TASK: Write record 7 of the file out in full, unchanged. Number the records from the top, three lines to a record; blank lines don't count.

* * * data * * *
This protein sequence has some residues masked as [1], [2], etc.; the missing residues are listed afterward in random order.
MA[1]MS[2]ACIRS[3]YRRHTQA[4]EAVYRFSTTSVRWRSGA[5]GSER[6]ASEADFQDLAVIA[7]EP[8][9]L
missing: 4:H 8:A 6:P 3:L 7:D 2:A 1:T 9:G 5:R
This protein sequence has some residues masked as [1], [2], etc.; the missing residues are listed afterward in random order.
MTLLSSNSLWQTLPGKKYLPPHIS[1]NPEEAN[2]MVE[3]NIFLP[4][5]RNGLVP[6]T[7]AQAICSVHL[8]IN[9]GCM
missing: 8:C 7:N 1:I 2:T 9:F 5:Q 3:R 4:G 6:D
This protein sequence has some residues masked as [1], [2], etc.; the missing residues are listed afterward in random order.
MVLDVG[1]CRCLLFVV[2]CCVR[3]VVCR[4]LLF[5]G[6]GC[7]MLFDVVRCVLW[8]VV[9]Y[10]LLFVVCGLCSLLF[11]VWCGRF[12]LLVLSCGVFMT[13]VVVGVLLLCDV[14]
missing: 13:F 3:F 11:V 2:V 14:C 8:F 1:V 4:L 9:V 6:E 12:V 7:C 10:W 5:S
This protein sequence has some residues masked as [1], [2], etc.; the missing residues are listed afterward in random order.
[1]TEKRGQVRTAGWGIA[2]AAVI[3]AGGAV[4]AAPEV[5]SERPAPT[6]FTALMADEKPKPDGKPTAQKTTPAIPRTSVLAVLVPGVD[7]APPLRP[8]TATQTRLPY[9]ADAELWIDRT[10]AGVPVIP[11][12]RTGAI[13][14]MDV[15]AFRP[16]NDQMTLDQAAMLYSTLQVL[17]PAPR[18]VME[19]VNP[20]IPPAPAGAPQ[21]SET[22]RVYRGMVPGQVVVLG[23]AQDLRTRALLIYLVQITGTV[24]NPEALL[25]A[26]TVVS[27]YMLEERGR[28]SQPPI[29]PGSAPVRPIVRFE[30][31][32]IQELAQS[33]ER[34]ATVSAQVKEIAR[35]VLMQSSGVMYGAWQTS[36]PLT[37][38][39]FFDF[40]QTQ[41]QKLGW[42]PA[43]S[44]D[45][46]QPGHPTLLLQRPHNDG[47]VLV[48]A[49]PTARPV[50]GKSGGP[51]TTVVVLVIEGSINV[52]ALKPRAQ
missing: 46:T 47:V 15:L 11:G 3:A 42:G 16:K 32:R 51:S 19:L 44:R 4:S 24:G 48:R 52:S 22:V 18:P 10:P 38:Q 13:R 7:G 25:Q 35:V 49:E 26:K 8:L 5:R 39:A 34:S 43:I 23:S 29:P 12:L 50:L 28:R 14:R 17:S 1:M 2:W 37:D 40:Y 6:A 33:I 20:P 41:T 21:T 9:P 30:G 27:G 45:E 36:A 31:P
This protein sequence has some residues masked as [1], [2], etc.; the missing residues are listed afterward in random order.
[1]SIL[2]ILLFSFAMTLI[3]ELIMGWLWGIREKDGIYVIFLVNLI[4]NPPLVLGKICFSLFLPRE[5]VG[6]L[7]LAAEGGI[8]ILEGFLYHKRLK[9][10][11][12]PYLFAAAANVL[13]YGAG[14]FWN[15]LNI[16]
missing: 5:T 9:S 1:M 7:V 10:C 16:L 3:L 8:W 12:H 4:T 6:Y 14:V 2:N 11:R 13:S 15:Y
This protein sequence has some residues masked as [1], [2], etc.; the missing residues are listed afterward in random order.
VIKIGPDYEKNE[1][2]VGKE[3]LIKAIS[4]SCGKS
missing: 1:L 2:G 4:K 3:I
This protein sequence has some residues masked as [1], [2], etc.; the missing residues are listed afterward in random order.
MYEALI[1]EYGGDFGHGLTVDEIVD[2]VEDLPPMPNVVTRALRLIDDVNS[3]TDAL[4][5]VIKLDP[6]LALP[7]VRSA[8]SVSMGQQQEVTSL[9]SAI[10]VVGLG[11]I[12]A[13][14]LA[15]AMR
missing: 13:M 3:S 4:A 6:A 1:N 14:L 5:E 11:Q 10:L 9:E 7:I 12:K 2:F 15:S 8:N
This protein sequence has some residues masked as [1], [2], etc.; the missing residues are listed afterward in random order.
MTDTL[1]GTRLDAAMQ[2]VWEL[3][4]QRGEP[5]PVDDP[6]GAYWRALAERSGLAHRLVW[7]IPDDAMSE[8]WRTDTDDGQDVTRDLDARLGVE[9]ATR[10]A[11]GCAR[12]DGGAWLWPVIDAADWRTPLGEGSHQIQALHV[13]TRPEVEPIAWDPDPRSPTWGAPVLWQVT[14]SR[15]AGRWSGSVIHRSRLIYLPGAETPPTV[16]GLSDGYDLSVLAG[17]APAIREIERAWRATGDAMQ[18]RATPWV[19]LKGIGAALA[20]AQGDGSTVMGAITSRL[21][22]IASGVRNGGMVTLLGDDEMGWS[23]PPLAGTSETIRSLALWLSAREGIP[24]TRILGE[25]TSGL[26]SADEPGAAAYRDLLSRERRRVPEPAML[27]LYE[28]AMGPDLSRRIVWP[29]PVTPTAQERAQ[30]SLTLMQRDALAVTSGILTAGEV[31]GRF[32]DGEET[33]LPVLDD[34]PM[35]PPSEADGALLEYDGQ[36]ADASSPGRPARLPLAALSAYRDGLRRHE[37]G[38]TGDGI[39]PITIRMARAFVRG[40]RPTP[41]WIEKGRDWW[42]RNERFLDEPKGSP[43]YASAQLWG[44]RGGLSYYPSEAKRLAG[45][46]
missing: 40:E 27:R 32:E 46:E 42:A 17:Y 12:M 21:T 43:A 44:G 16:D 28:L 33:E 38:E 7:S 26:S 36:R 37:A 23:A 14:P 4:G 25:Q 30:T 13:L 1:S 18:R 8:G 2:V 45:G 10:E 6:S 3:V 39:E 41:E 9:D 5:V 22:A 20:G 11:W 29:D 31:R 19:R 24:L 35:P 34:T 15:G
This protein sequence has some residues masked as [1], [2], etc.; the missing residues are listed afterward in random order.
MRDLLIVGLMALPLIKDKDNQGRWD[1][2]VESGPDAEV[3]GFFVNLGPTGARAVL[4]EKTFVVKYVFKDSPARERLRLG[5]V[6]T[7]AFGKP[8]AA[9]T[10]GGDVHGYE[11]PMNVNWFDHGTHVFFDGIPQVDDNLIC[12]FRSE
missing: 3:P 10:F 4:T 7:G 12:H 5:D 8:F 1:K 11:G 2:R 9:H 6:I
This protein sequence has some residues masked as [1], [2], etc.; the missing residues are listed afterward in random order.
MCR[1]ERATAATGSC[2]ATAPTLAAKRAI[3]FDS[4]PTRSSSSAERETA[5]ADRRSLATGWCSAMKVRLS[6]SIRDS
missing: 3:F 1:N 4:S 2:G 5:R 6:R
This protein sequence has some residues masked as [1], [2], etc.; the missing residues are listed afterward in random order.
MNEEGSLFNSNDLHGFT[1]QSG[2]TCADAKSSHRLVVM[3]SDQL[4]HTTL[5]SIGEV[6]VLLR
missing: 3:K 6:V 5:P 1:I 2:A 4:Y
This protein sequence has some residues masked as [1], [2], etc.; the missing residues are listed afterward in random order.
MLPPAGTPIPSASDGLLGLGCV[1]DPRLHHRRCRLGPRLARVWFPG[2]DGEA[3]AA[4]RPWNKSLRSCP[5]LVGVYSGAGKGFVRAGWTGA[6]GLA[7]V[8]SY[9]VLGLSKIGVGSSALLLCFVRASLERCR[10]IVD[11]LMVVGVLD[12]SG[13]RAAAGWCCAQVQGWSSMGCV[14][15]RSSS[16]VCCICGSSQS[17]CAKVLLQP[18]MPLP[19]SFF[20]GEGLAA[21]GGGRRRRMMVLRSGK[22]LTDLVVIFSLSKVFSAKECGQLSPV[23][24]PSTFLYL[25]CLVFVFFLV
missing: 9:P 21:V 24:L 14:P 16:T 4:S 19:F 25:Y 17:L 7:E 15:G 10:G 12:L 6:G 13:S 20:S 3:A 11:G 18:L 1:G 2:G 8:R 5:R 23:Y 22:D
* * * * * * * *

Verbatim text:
This protein sequence has some residues masked as [1], [2], etc.; the missing residues are listed afterward in random order.
MYEALI[1]EYGGDFGHGLTVDEIVD[2]VEDLPPMPNVVTRALRLIDDVNS[3]TDAL[4][5]VIKLDP[6]LALP[7]VRSA[8]SVSMGQQQEVTSL[9]SAI[10]VVGLG[11]I[12]A[13][14]LA[15]AMR
missing: 13:M 3:S 4:A 6:A 1:N 14:L 5:E 11:Q 10:L 9:E 7:I 12:K 2:F 15:S 8:N